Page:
June 17, 2009

A well-known lesson in scalability is that writes are 40x more expensive than reads and if your application becomes write-intensive as it is easily the case when you are dealing with sufficiently large number of users, you will be in trouble if you don’t design to scale. For example, if you are using MySQL, you will most likely follow the conventional path of scaling by introducing one of many replication schemes such as establishing a master server with several slaves servers. All writes go to a single server, which then replicates out to the read-only slaves. This all works well, until you reach the maximum number of writes any one of your servers can handle individually and replication lag will rear its ugly face. If we ignore the specifics and brainstorm for a little bit, you might come to the conclusion that updating databases while they are online can be detrimental to the service’s performance and maybe we should find a way to batch these updates and deliver them in bulk to the slaves. And this is exactly what the team behind Project Voldemort has done in addition to the default store (read-write) available today. We have a read-only store that lets you build its index and data files in an offline system (like Hadoop) and once built, it provides a mechanism for swapping its current store for a fresher version.

At Lookery, we have been working very hard to transform most of our data processing tasks into batch-oriented workflows in order to deal with growth. For example, we were already using Hadoop to compute our index and data files for our largest database, but the process of serving that information took place over too many network hops (load balancers, reverse proxies and Amazon S3). Therefore, as soon as I learned that Project Voldemort supported offline building of distributed stores, I decided to try it and we’re now running it in production. Please read the rest for an example walkthrough building a Voldemort read-only index and data files using Hadoop. The goal for this tutorial is to deploy a Voldemort cluster storing words and their counts calculated by the canonical Hadoop example: WordCount.

Step 1: Preferably build or download Voldemort:

    > git clone git://github.com/voldemort/voldemort.git
    > cd voldemort
    > ant

Step 2: Configure Cluster

Now let’s create a single node cluster for our wordcounts store. Create a directory and place the following files inside a directory named ‘config’ within that directory.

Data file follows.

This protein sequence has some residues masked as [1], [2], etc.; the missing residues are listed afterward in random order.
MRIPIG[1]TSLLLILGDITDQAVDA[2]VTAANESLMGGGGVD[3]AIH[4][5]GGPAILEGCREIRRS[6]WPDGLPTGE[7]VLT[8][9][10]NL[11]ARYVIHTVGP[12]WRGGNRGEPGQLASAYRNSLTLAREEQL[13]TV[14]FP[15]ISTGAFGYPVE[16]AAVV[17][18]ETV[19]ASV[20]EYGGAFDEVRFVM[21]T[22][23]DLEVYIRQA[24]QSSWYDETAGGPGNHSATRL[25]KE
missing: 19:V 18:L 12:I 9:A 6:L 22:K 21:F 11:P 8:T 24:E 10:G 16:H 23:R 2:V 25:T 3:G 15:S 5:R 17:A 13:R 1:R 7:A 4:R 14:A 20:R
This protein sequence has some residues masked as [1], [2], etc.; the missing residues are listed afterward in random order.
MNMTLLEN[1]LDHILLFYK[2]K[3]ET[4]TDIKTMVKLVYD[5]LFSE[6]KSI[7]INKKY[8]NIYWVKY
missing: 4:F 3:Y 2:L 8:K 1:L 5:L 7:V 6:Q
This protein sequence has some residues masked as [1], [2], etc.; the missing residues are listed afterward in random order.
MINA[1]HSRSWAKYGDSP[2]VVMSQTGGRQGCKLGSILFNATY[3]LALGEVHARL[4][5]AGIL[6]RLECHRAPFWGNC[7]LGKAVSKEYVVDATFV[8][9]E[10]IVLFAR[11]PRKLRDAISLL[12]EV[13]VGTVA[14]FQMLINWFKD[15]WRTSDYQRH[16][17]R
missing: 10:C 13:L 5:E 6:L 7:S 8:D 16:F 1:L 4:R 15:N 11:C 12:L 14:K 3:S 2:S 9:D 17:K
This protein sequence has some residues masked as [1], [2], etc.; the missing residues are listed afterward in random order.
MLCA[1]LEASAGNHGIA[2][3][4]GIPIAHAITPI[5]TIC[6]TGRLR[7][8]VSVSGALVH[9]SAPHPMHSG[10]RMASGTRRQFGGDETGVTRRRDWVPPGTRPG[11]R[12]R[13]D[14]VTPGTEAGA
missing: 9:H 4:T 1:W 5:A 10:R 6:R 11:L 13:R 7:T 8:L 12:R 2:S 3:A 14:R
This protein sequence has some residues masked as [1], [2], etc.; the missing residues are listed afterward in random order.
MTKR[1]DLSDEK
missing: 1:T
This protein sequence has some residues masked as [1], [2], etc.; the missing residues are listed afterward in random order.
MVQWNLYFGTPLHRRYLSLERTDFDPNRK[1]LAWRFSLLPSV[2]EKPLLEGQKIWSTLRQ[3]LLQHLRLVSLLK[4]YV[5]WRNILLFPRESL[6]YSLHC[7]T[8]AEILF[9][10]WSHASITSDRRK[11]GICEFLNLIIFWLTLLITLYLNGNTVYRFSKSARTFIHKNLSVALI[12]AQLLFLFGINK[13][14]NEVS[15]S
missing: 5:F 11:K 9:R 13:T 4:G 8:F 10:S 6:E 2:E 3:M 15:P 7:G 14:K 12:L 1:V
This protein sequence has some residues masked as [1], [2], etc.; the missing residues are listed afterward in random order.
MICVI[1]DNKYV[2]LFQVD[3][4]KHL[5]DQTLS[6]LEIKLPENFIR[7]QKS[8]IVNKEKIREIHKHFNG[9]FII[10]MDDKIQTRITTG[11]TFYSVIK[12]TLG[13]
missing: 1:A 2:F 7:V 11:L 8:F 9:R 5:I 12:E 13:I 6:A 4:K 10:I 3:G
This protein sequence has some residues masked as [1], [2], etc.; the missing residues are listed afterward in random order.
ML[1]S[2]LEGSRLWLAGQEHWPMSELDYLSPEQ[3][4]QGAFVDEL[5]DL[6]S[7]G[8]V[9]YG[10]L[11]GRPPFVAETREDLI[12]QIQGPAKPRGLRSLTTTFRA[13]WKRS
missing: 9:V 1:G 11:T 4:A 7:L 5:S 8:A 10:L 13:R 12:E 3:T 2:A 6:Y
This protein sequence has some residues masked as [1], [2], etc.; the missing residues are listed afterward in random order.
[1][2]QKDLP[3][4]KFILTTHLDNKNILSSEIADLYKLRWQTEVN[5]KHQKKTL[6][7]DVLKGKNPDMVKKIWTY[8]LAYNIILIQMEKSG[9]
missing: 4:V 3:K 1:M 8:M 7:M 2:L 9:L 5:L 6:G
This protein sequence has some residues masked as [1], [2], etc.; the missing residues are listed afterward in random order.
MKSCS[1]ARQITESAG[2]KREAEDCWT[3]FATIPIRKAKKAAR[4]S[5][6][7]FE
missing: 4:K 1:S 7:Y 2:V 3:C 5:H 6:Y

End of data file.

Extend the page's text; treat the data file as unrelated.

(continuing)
# The ID of *this* particular cluster node


        <partitions>0, 1</partitions>



Let’s now make sure that everything is working as expected. Voldemort will automatically create a blank read-only store in a subdirectory called data if an existing is not found.

    > $VOLDEMORT_HOME/bin/voldemort-server.sh . &> /tmp/voldemort.log &
    > $VOLDEMORT_HOME/bin/voldemort-shell.sh wordcounts tcp://localhost:6666
    Established connection to wordcounts via tcp://localhost:6666
    > get "voldemort"

Step 3: Prepare your input data to organize into a word and count sequence.

Before you continue, you must already have Hadoop configured in either pseudo-distributed or fully-distributed mode. Unfortunately, I’m going to punt on this part of the setup because there’s plenty of good documentation on the Hadoop wiki itself. Once you have your cluster running, let’s proceed to run the wordcount example.

    > bin/hadoop dfs -copyFromLocal <local-dir> <hdfs-dir>
    > bin/hadoop jar hadoop-*-examples.jar wordcount [-m <#maps>] [-r <#reducers>] <in-dir> <out-dir>

We now have a tab-separated records that contain the word and its count: “<word>TAB<count>” stored in the <out-dir> directory.

Step 4: Use your favorite Java IDE/Editor to implement your Hadoop mapper

Project Voldemort provides you with most of the code necessary to build the store. The only missing part is how to extract the key and value objects from your input files. Since our WordCount example outputs our data in a very simple key,value format, our mapper only needs to split the actual line on the TAB character and return a String object for the key and an Integer object for the value just as declared in our store definition inside stores.xml. You will need to update your CLASSPATH to point to the voldemort jars and their dependencies in order for this to compile. Upon completion, you should export this class into a jar called wordcount-mapper.jar and place it inside a ‘lib’ directory right along your ‘config’ directory.

    package com.lookery;
    import org.apache.hadoop.io.LongWritable;
    import org.apache.hadoop.io.Text;
    import voldemort.store.readonly.mr.AbstractHadoopStoreBuilderMapper;
    public class HadoopStoreMapper extends AbstractHadoopStoreBuilderMapper<LongWritable, Text> {
        public Object makeKey(LongWritable key, Text value) {
            return value.toString().split("\t")[0];